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Friday, 12 November 2010

Review: The Masque of Africa, VS Naipaul (2010)

One thing I hear from time to time is how Africa is fruitlessly and frustratingly homogenised by Western commentators and the media. Under the label 'Africa' lie hundreds of millions of souls and dozens of countries in a broad range of climatic regions, some landlocked, some small, some polarised by religion, others simply invisible. How, then, can Naipaul, the Nobel Prize winner (in 2001), honestly sit down at the launch's presentation table and diligently sign copies of this book for Ulrike and Sarah and Gianna and still keep a straight face? How can he honestly think it possible to encapsulate truths about that enormous continent and all of its peoples, in one small volume that purports to say something useful about "African belief" as the subtitle advises us it deals with? Thankfully, Naipaul adhered the modest "glimpses" to that compendious rubric, and thereby saved himself a whole load of embarrassment.

I think the honest reader will not be disappointed with the book, despite this failure of courage by the author. Why, after all, didn't he visit all African countries instead of just six? Is he too frail of body to attempt such a task or was he simply overcome by it? But it will have to be enough that he accompanies the reader to Uganda, Nigeria, Ghana, Gabon, Ivory Coast and South Africa. There's no more time, unfortunately. It's getting late and we're tired of all this hobbling about in fields of grass as thick as an Afghan hound's pelt. Hush and be still. Let's see what we can find.

Quite a lot, as it turns out, and all of it elaborated in Naipaul's beautiful, concise prose, as simple and unadorned as a spoon. This implement is, of course, fashioned out of the best Sterling silver and not rough wood. So we're shown around by an educated Westerner, one who, to all intents and purposes, shares at least a majority of our prejudices and desires. Prejudices against cruelty to animals, children, women and the weak. Desires for fair-dealing, wisdom, intelligent conversation, and healthy food and sleep as restorative interludes between exotic encounters with village headmen and shamans. A desire for ordered, stimulating life. Fear of being hoodwinked. Or worse.

Belief is a tricky subject. It's what we instinctively rely on to negotiate everyday life. For a Ghanian or a Gabonese or a South African black, the pressing urgency of modernity can be a threat inasmuch as it clashes with the old ways, the ways of the ancestors. Naipaul ventures into contested territory that lies between the demands of the global economy and those of the forefathers. It's a location every African appears to be coming to terms with in his or her own way. For Naipaul, the contrarian liberal, it's a fascinating place to write about. Hence the book.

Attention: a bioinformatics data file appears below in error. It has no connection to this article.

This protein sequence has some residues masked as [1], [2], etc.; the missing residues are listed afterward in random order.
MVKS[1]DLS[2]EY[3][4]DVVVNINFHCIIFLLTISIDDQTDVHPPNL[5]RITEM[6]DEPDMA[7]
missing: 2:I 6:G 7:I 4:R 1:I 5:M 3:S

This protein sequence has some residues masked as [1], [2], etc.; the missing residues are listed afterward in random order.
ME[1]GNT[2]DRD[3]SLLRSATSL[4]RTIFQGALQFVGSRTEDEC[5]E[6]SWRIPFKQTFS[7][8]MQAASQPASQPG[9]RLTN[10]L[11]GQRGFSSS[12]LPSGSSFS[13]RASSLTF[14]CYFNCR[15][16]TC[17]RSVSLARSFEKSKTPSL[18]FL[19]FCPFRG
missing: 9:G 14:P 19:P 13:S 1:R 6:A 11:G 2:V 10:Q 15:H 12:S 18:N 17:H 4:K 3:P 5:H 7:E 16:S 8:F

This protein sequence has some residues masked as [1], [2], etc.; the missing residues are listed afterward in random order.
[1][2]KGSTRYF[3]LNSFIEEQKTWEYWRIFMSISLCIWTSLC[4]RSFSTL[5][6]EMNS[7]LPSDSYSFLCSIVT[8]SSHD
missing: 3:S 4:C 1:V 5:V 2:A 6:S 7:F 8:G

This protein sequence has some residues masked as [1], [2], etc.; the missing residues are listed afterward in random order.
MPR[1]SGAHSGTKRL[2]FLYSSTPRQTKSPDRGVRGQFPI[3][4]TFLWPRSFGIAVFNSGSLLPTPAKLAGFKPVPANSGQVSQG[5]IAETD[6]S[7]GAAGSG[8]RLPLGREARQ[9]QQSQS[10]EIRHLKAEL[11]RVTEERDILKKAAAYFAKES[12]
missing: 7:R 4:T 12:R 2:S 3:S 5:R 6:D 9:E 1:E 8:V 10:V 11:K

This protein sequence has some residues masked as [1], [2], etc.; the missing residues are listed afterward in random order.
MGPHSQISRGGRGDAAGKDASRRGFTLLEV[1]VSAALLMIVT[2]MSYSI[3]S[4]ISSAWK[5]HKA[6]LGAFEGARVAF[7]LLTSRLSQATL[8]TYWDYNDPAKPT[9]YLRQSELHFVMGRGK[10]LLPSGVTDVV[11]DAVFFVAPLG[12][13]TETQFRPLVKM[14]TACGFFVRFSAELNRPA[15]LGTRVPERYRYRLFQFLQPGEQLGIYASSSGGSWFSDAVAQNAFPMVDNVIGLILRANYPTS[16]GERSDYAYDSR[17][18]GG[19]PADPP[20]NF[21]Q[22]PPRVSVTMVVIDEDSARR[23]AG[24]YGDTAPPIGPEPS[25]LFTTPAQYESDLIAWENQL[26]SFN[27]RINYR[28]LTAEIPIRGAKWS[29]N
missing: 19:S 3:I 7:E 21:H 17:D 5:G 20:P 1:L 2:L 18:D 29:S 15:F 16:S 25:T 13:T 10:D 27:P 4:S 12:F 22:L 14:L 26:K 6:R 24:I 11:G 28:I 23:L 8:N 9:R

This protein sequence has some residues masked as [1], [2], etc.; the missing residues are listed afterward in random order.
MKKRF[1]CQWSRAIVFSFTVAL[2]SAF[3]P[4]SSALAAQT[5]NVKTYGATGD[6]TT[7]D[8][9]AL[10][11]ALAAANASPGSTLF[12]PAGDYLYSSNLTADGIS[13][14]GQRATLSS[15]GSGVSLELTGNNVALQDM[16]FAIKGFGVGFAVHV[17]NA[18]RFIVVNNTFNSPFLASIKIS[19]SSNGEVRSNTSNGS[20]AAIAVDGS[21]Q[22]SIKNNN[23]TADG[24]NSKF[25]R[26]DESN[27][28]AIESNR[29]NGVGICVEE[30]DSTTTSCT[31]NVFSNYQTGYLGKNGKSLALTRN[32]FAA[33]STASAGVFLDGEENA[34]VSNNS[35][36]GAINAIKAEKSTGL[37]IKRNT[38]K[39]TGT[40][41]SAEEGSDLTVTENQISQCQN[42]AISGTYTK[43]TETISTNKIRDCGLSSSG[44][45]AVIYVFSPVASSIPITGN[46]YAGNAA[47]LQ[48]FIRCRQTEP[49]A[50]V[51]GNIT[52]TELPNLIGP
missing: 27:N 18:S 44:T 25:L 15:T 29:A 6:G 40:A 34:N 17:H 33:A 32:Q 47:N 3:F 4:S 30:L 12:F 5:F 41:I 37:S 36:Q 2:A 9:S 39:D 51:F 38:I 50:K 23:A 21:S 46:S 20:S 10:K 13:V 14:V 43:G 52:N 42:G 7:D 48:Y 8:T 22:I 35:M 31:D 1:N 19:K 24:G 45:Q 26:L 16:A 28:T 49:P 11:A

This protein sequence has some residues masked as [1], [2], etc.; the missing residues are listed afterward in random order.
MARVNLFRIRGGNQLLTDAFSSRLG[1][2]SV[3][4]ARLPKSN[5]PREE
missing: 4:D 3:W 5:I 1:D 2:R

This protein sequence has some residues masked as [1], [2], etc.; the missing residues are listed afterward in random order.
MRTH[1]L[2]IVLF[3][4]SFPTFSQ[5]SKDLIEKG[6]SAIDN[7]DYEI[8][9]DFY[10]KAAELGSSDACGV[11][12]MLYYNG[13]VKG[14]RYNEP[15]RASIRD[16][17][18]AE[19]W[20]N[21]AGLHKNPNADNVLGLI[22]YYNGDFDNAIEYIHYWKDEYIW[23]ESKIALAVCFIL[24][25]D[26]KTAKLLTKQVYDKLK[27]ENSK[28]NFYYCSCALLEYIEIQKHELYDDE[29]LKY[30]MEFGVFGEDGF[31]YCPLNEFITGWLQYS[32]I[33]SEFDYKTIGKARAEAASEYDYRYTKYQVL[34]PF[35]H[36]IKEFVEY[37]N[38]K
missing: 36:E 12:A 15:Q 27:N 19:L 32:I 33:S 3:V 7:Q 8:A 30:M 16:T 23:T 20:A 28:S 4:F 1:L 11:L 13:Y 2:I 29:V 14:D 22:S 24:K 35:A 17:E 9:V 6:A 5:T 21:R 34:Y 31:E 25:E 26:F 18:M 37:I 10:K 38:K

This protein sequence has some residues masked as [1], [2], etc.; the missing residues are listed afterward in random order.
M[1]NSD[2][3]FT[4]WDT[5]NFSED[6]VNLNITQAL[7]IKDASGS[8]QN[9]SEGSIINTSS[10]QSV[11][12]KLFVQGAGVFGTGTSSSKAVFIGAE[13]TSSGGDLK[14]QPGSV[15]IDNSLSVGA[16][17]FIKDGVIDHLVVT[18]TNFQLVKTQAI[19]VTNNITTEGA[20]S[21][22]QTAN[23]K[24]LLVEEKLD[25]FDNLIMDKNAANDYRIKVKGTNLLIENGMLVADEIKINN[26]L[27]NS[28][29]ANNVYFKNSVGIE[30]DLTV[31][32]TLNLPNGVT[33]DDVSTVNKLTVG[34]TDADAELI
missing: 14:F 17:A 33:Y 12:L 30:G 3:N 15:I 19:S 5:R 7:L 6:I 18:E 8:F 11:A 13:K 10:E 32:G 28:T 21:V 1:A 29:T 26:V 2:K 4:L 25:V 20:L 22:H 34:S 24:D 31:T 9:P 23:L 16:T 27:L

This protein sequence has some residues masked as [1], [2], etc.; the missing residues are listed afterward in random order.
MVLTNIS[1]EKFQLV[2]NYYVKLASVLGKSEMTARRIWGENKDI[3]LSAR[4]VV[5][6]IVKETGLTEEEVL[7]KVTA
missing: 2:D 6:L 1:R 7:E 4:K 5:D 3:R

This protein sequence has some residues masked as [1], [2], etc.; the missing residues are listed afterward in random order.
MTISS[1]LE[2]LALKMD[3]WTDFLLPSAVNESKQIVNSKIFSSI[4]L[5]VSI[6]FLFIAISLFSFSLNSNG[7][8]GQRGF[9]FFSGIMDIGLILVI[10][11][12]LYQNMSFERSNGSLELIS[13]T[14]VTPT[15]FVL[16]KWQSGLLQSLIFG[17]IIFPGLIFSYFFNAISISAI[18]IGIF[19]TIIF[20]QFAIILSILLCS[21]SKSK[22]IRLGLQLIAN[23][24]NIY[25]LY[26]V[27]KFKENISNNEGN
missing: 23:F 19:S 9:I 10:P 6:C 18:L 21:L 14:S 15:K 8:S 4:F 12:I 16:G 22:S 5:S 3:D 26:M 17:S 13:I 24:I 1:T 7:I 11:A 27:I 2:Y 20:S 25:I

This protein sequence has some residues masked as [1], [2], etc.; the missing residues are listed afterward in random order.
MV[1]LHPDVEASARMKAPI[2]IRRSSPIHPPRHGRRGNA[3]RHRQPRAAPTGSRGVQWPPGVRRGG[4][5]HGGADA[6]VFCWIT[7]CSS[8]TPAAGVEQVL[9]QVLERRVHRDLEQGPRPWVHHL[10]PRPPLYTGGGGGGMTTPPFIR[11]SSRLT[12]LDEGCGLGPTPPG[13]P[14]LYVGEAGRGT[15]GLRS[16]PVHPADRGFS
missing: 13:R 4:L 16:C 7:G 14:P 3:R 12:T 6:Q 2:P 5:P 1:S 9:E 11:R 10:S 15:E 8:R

And of course, Naipaul is aware of his incipient failure. The journalistic style enables him to point to the specific when challenged on the grounds of the general. "I didn't go there," he can say. "I was too tired to continue that day," he might add. "I left a pair of sunglasses in the car in Abuja and then the sun made my eyes water so I didn't really see what happened after that." It's OK. We understand, Vidia. It's really not a problem.

The devastatingly abysmal national reputation tolerated by most African leaders and citizens on almost any modern scale of reckoning may be a contributing factor in terms of the homogenising influence of the media and Western commentary generally. Naipaul attempts to get behind the sad tales of corruption, inefficiency and quotidian tragedy by bringing his intellect to bear on the minutiae of African belief systems. These often clash with imports such as Christianity and Islam but, as Naipaul finds, the imports are also changed by the encounter. They become Africanised, which is something that seems not to occur for the author himself.

For those interested in witch doctors, magic charms and potions, voodoo and bloody rituals, this book is going to be a dud. What it shows, rather, is another way of dealing with the world, a world that is qualitatively different from that found in the West, which of course is a place where the state has taken precedence over the ancients, and the law has been long codified in writing rather than being handed down along lines of descent from father to son and from mother to daughter. And the writing is so good that you will need to concentrate. If you start dreaming because of a particular image you stumble across, it may take several paragraphs before you realise that you have completely lost the plot. Never mind. With Naipaul it's always a pleasure to do a quick recap before venturing on, again, into the shadowy core of the continent.

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